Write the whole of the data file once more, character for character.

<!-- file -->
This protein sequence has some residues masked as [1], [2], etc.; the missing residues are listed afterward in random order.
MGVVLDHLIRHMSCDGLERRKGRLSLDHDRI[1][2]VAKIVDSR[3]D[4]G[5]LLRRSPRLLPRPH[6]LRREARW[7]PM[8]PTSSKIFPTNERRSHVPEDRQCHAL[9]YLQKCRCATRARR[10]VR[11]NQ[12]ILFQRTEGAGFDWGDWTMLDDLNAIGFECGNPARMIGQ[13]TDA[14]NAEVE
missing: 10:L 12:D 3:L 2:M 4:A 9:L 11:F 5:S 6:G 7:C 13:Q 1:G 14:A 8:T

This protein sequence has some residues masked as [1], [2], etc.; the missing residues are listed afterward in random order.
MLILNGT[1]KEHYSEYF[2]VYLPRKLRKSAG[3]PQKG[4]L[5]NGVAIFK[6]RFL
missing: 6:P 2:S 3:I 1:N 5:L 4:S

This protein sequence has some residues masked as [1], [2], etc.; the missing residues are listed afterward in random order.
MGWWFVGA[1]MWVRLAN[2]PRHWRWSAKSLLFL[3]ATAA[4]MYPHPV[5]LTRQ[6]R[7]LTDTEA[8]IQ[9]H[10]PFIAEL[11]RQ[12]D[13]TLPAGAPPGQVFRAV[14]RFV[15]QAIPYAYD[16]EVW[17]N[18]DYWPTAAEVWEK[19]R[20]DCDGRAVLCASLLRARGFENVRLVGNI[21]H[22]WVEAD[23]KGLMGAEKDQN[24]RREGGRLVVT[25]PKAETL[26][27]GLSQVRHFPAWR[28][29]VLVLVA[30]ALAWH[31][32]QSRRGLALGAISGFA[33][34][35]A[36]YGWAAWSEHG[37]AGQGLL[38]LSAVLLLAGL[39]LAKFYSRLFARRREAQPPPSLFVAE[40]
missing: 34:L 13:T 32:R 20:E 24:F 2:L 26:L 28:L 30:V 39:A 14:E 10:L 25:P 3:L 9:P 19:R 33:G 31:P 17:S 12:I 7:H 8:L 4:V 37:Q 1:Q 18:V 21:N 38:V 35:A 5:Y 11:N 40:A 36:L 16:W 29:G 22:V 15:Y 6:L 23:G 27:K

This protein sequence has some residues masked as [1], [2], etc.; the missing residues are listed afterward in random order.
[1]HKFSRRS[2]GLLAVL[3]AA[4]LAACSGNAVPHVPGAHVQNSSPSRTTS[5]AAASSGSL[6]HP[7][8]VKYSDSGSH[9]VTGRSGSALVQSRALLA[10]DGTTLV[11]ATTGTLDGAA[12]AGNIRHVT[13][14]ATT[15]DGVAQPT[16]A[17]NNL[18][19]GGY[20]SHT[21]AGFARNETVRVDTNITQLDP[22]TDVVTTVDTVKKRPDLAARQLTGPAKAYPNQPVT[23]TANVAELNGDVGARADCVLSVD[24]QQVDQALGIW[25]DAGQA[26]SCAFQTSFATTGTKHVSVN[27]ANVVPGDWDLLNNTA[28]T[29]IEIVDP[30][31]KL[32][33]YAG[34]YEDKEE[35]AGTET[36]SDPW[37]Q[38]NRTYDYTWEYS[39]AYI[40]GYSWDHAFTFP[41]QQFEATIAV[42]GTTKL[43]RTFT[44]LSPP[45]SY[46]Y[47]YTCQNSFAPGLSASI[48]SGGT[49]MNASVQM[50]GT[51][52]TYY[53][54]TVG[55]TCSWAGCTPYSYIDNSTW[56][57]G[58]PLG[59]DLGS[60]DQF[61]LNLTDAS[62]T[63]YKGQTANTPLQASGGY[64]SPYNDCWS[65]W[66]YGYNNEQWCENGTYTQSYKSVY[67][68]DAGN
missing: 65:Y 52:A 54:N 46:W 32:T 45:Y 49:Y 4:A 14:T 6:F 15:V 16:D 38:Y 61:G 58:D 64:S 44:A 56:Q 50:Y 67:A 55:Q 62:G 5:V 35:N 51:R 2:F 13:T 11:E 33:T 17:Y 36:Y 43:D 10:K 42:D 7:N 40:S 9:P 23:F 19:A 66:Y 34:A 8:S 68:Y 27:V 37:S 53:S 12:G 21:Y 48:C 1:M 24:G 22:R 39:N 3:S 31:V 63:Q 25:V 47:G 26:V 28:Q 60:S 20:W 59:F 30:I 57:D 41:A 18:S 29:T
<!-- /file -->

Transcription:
This protein sequence has some residues masked as [1], [2], etc.; the missing residues are listed afterward in random order.
MGVVLDHLIRHMSCDGLERRKGRLSLDHDRI[1][2]VAKIVDSR[3]D[4]G[5]LLRRSPRLLPRPH[6]LRREARW[7]PM[8]PTSSKIFPTNERRSHVPEDRQCHAL[9]YLQKCRCATRARR[10]VR[11]NQ[12]ILFQRTEGAGFDWGDWTMLDDLNAIGFECGNPARMIGQ[13]TDA[14]NAEVE
missing: 10:L 12:D 3:L 2:M 4:A 9:L 11:F 5:S 6:G 7:C 13:Q 1:G 14:A 8:T

This protein sequence has some residues masked as [1], [2], etc.; the missing residues are listed afterward in random order.
MLILNGT[1]KEHYSEYF[2]VYLPRKLRKSAG[3]PQKG[4]L[5]NGVAIFK[6]RFL
missing: 6:P 2:S 3:I 1:N 5:L 4:S

This protein sequence has some residues masked as [1], [2], etc.; the missing residues are listed afterward in random order.
MGWWFVGA[1]MWVRLAN[2]PRHWRWSAKSLLFL[3]ATAA[4]MYPHPV[5]LTRQ[6]R[7]LTDTEA[8]IQ[9]H[10]PFIAEL[11]RQ[12]D[13]TLPAGAPPGQVFRAV[14]RFV[15]QAIPYAYD[16]EVW[17]N[18]DYWPTAAEVWEK[19]R[20]DCDGRAVLCASLLRARGFENVRLVGNI[21]H[22]WVEAD[23]KGLMGAEKDQN[24]RREGGRLVVT[25]PKAETL[26][27]GLSQVRHFPAWR[28][29]VLVLVA[30]ALAWH[31][32]QSRRGLALGAISGFA[33][34][35]A[36]YGWAAWSEHG[37]AGQGLL[38]LSAVLLLAGL[39]LAKFYSRLFARRREAQPPPSLFVAE[40]
missing: 34:L 13:T 32:R 20:E 24:F 2:L 26:L 28:L 30:V 39:A 14:E 10:L 25:P 3:L 9:P 19:R 33:G 31:P 17:S 12:I 7:H 8:L 4:V 37:Q 1:Q 18:V 21:N 38:V 35:A 5:Y 11:N 40:A 36:L 16:W 29:G 22:V 15:Y 6:L 23:G 27:K

This protein sequence has some residues masked as [1], [2], etc.; the missing residues are listed afterward in random order.
[1]HKFSRRS[2]GLLAVL[3]AA[4]LAACSGNAVPHVPGAHVQNSSPSRTTS[5]AAASSGSL[6]HP[7][8]VKYSDSGSH[9]VTGRSGSALVQSRALLA[10]DGTTLV[11]ATTGTLDGAA[12]AGNIRHVT[13][14]ATT[15]DGVAQPT[16]A[17]NNL[18][19]GGY[20]SHT[21]AGFARNETVRVDTNITQLDP[22]TDVVTTVDTVKKRPDLAARQLTGPAKAYPNQPVT[23]TANVAELNGDVGARADCVLSVD[24]QQVDQALGIW[25]DAGQA[26]SCAFQTSFATTGTKHVSVN[27]ANVVPGDWDLLNNTA[28]T[29]IEIVDP[30][31]KL[32][33]YAG[34]YEDKEE[35]AGTET[36]SDPW[37]Q[38]NRTYDYTWEYS[39]AYI[40]GYSWDHAFTFP[41]QQFEATIAV[42]GTTKL[43]RTFT[44]LSPP[45]SY[46]Y[47]YTCQNSFAPGLSASI[48]SGGT[49]MNASVQM[50]GT[51][52]TYY[53][54]TVG[55]TCSWAGCTPYSYIDNSTW[56][57]G[58]PLG[59]DLGS[60]DQF[61]LNLTDAS[62]T[63]YKGQTANTPLQASGGY[64]SPYNDCWS[65]W[66]YGYNNEQWCENGTYTQSYKSVY[67][68]DAGN
missing: 65:Y 52:A 54:N 46:W 32:T 45:Y 49:Y 4:A 14:T 6:F 15:V 16:D 38:Y 61:G 58:D 64:S 44:A 56:Q 50:Y 67:A 55:Q 62:G 5:V 35:N 51:R 2:F 13:T 11:E 33:T 17:Y 36:Y 43:D 10:K 42:D 7:N 40:S 9:P 23:F 19:A 66:Y 34:A 8:S 68:Y 27:V 37:S 53:S 12:G 21:Y 48:C 1:M 24:G 22:R 39:N 3:S 31:V 63:Q 25:V 47:G 26:V 28:Q 60:S 20:W 59:F 30:I 57:D 41:A 18:S 29:T